|Author Name||KANI Masayo (Tezukayama University) / MOTOHASHI Kazuyuki (Faculty Fellow, RIETI)|
|Creation Date/NO.||December 2016 16-E-104|
|Research Project||Empirical Studies on "Japanese-style" Open Innovation|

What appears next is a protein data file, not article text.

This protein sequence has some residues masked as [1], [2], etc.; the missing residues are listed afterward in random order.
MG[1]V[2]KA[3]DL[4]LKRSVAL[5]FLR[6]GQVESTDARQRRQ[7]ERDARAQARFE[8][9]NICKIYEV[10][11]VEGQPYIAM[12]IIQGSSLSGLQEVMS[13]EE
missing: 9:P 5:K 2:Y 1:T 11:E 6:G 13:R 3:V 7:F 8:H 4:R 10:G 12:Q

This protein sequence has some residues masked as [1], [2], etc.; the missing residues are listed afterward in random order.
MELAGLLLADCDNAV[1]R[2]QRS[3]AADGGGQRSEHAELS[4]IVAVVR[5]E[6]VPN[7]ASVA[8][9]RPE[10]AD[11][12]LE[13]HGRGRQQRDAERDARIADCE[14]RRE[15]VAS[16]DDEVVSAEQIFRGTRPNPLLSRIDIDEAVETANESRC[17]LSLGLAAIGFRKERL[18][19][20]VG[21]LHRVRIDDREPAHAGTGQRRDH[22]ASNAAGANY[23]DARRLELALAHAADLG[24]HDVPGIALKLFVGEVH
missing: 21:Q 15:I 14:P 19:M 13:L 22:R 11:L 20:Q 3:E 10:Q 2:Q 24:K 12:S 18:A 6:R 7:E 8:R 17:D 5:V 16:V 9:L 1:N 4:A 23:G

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This paper provides empirical analyses to understand the management of external technology sourcing using a novel dataset of new product development (NPD) projects in Japanese firms and focusing on the difference between bilateral and unilateral contract-based alliances. External technology sourcing takes various forms that can be divided into two categories: bilateral alliances, such as joint research and development (R&D), and unilateral alliances, such as licensing and commissioned R&D. The former style involves the dynamic process of joint R&D with a partner, whereas the latter involves the straightforward process of technology acquisition from a partner. In the first analysis in this paper, the determinants of the sourcing strategy for each contract type are investigated, and we find that bilateral contracts are more often used for exploratory projects, whereas in-house development is more often used for exploitation projects. Unilateral contracts are more relevant for projects mitigating contractual hazards. The second analysis looks into the relationship between the type of technology sourcing and its performance. We find that bilateral contract-based technology sourcing is more likely to lead to novel innovation than in-house development, but this difference in performance disappears when controlling for the type of NPD project and the firm's managerial resources.